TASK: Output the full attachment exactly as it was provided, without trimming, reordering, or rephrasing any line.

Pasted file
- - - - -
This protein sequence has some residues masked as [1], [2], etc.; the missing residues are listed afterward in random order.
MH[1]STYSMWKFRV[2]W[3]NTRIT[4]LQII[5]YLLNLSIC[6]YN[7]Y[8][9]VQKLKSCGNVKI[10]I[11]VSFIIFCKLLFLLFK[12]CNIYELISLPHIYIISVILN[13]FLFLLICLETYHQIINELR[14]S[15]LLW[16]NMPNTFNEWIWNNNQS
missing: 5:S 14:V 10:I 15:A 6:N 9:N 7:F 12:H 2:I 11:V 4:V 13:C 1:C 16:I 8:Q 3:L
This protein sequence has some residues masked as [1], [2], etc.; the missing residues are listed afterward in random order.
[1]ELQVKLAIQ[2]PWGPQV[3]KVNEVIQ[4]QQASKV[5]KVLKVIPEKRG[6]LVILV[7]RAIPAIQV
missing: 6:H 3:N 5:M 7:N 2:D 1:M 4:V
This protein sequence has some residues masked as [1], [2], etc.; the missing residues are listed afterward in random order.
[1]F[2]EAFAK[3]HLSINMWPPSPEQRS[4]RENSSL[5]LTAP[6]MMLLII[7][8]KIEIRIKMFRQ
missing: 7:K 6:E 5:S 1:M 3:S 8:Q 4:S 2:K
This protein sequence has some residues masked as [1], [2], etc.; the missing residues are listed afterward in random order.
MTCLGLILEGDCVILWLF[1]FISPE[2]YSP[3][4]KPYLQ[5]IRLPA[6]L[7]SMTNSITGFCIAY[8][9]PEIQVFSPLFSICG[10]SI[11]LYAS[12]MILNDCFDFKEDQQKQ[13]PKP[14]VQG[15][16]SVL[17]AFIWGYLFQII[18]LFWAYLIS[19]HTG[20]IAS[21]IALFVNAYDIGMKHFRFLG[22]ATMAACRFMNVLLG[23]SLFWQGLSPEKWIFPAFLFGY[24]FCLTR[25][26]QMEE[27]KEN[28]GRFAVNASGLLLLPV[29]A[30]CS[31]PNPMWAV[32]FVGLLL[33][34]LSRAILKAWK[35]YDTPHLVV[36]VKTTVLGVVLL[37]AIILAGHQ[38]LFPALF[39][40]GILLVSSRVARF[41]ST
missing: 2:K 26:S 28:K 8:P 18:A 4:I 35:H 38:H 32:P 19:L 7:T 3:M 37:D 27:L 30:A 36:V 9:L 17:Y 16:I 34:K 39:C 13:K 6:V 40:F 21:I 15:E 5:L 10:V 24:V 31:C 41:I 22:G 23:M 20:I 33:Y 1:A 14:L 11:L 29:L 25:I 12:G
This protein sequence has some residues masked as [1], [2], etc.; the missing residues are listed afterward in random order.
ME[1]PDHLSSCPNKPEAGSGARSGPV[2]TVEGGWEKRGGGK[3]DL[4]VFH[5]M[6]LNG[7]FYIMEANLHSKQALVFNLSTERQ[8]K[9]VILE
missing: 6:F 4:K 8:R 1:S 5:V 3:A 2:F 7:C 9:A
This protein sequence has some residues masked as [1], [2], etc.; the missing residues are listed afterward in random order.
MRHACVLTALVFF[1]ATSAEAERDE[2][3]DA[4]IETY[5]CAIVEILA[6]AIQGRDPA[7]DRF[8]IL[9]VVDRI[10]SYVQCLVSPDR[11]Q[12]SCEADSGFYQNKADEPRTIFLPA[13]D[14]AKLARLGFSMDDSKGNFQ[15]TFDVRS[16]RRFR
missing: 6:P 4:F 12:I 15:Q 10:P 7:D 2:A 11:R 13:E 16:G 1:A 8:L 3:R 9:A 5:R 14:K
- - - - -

This protein sequence has some residues masked as [1], [2], etc.; the missing residues are listed afterward in random order.
MH[1]STYSMWKFRV[2]W[3]NTRIT[4]LQII[5]YLLNLSIC[6]YN[7]Y[8][9]VQKLKSCGNVKI[10]I[11]VSFIIFCKLLFLLFK[12]CNIYELISLPHIYIISVILN[13]FLFLLICLETYHQIINELR[14]S[15]LLW[16]NMPNTFNEWIWNNNQS
missing: 5:S 14:V 10:I 15:A 6:N 9:N 7:F 12:H 2:I 11:V 4:V 13:C 1:C 16:I 8:Q 3:L
This protein sequence has some residues masked as [1], [2], etc.; the missing residues are listed afterward in random order.
[1]ELQVKLAIQ[2]PWGPQV[3]KVNEVIQ[4]QQASKV[5]KVLKVIPEKRG[6]LVILV[7]RAIPAIQV
missing: 6:H 3:N 5:M 7:N 2:D 1:M 4:V
This protein sequence has some residues masked as [1], [2], etc.; the missing residues are listed afterward in random order.
[1]F[2]EAFAK[3]HLSINMWPPSPEQRS[4]RENSSL[5]LTAP[6]MMLLII[7][8]KIEIRIKMFRQ
missing: 7:K 6:E 5:S 1:M 3:S 8:Q 4:S 2:K
This protein sequence has some residues masked as [1], [2], etc.; the missing residues are listed afterward in random order.
MTCLGLILEGDCVILWLF[1]FISPE[2]YSP[3][4]KPYLQ[5]IRLPA[6]L[7]SMTNSITGFCIAY[8][9]PEIQVFSPLFSICG[10]SI[11]LYAS[12]MILNDCFDFKEDQQKQ[13]PKP[14]VQG[15][16]SVL[17]AFIWGYLFQII[18]LFWAYLIS[19]HTG[20]IAS[21]IALFVNAYDIGMKHFRFLG[22]ATMAACRFMNVLLG[23]SLFWQGLSPEKWIFPAFLFGY[24]FCLTR[25][26]QMEE[27]KEN[28]GRFAVNASGLLLLPV[29]A[30]CS[31]PNPMWAV[32]FVGLLL[33][34]LSRAILKAWK[35]YDTPHLVV[36]VKTTVLGVVLL[37]AIILAGHQ[38]LFPALF[39][40]GILLVSSRVARF[41]ST
missing: 2:K 26:S 28:K 8:P 18:A 4:I 35:H 38:H 32:P 19:L 7:T 3:M 37:D 27:L 30:A 36:V 9:L 17:Y 16:I 34:K 39:C 13:K 6:V 40:F 21:I 15:E 5:L 10:V 24:V 31:C 41:I 22:G 23:M 20:I 33:Y 1:A 14:L 11:L 29:L 25:I 12:G
This protein sequence has some residues masked as [1], [2], etc.; the missing residues are listed afterward in random order.
ME[1]PDHLSSCPNKPEAGSGARSGPV[2]TVEGGWEKRGGGK[3]DL[4]VFH[5]M[6]LNG[7]FYIMEANLHSKQALVFNLSTERQ[8]K[9]VILE
missing: 6:F 4:K 8:R 1:S 5:V 3:A 2:F 7:C 9:A
This protein sequence has some residues masked as [1], [2], etc.; the missing residues are listed afterward in random order.
MRHACVLTALVFF[1]ATSAEAERDE[2][3]DA[4]IETY[5]CAIVEILA[6]AIQGRDPA[7]DRF[8]IL[9]VVDRI[10]SYVQCLVSPDR[11]Q[12]SCEADSGFYQNKADEPRTIFLPA[13]D[14]AKLARLGFSMDDSKGNFQ[15]TFDVRS[16]RRFR
missing: 6:P 4:F 12:I 15:Q 10:P 7:D 2:A 11:R 13:E 16:G 1:A 8:L 3:R 9:A 5:R 14:K